Starting off, the author self-identifies as Paul. While there is debate on whether the Paul wrote this letter, that's outside the realm of this discussion. So for shorthand, I will call him 'Paul', regardless of who the author actually was.
Literally, the word παραγγελιας refers to a 'command', 'mandate' or 'instruction'. It is an authoritative order being given. This is the sense of the word (and its root verb παρηγγελω) in other passages of the Septuagint1 and the New Testament.2 The Perseus Digital Library shows it's a relatively rare word, but likewise summarizes it as a 'command'. Both LSJ and Middle Liddell give a primary definition as 'a command or order issued to soldiers'. This will come in handy later on.
Fortunately, the word (and its relatives) is used 34 times in the New Testament books, seven of those instances being found in 1 Timothy: 1.3, 1.5, 1.18, 4.11, 5.7, 6.13, and 6.17. All of these are in the context of instructing or commanding someone else. Since the noun and verb are together used three times in 1 Timothy 1, we clearly need to read the whole chapter to understand what the 'charge' (παραγγελιας) of 1.5 actually is.
In verse 1.3, Paul explains that he left Timothy in Ephesus to 'charge' (παραγγειλης) people of that church. In verse 1.18, Paul states that he has entrusted 'this charge' (παραγγελιαν) to Timothy. Thus 1.3 and 1.18 form an inclusio; the 'charge' being discussed in 1.5 is actually discussed from 1.3 all the way to 1.18.
Verse 1.3 has him say the 'charge' is opposed to 'different teaching'. He initially explains that this 'different teaching' (ετεροδιδασκαλειν) consists of 'stories and endless genealogies'.3 However, in verse 1.10, he goes on to list various types of sins, saying they are opposed to 'healthy teaching'. (In other words, the listed sins in 1.9-10 are the 'different teaching' from 1.3.)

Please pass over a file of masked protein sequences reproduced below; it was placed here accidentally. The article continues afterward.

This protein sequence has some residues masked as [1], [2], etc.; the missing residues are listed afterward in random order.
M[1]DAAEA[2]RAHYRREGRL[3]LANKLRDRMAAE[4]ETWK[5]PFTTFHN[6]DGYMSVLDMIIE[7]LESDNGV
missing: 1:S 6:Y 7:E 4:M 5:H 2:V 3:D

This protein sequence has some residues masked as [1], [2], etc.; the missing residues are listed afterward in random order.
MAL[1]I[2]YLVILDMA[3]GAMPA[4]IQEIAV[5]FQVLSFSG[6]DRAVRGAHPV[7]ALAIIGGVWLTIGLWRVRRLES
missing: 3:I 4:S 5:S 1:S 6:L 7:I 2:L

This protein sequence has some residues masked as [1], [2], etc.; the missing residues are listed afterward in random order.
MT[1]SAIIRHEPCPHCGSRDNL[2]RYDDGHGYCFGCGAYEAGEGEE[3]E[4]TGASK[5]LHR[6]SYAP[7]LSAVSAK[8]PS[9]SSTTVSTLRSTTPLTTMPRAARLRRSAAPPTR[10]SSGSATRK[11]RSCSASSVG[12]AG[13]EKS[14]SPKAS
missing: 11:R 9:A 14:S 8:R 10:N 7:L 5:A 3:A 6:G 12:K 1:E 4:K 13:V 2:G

In contrast to all this, Paul says in 1.5 our 'charge' (παραγγελιας) is love, 'good conscience' (συνειδησεως αγαθης), and 'genuine faith' (πιστεως ανυποκριτο). After a high doxology in 1.17, Paul repeats the sentiments of 1.5 over in 1.18-19, where he says 'this charge I deposit to you', so that Timothy may 'serve the good war' (here is the sense of a 'charge' being a military command, as mentioned above), with 'faith' (πιστιν) and 'good conscience' (αγαθην συνειδησιν).
However, chapter 6 has several significant parallels to chapter 1, mostly in the same order.
In verse 6.3, Paul again uses the word 'different teaching' (ετεροδιδασκαλει), repeating verse 1.3. (Verses 6.20-21 contain a reiteration of the 'different teaching' described in 1.6-7.) This 'different teaching' is contrary to Jesus' own words, and only causes arrogance and arguing (6.3-5). This brings us to the major difference between chapter 1 and 6. Chapter 1 includes that list of various types of sins, which are the 'different teaching'. In its place, chapter 6.11-14 instead lists a series of virtues, which Paul 'charges' (παραγγελλω) Timothy to keep. The parallels with chapter one strike back up again, with Paul providing a second high doxology in 6.15-16 (as 1.17), and again telling Timothy to 'guard the deposit' in verse 6.20 (as 1.18).
Going from the inclusio in 1.3-18, and the later parallels in 6.3-21, the 'charge' includes love, good conscience, genuine faith (1.5b,19), and righteousness, reverence, faithfulness, love, endurance, gentleness (6.11). In other words, the context implies the 'charge' is the Christian faith itself, exemplified by how Christians are to act in their day-to-day life.
This seems clear when we consider what the opposite of the 'charge' is, the 'different teaching' that is mentioned in chapters 1 and 6. The type of behavior Paul saw as intrinsically opposed to the 'charge' included: lawlessness, insubordination, irreverence, sin, unholiness, profaneness, patricide, matricide, murder, immoral sexuality, enslaving, lying, oathbreaking (1.9-10), and jealousy, arguing, blasphemy, speculation, evil (6.4), among other things.
1 e.g. Joshua 6.7, 'Instruct the people to go around'; 1 Samuel 22.14, 'and [who is] chief over all your commands?'
2 e.g. Matthew 10.5, 'These twelve Jesus sent, charging them'; Luke 5.14, 'He commanded him to tell no one'; 1 Corinthians 7.10, 'To the married I give this instruction'.
3 I take Paul here to be arguing against using mythologized propaganda to defend the Christian faith, as was common practice in various cultures at the time. e.g. Julius Caesar claimed to be a descendant of the goddess Venus, through the hero Aeneas, who fought in the Trojan War and allegedly helped to establish Rome. Thus, Caesar's ancestry was not only a vital part of Rome's very existence (Aeneas), but his ancestry was divine (Venus). This ancestry qualified him to rule Rome.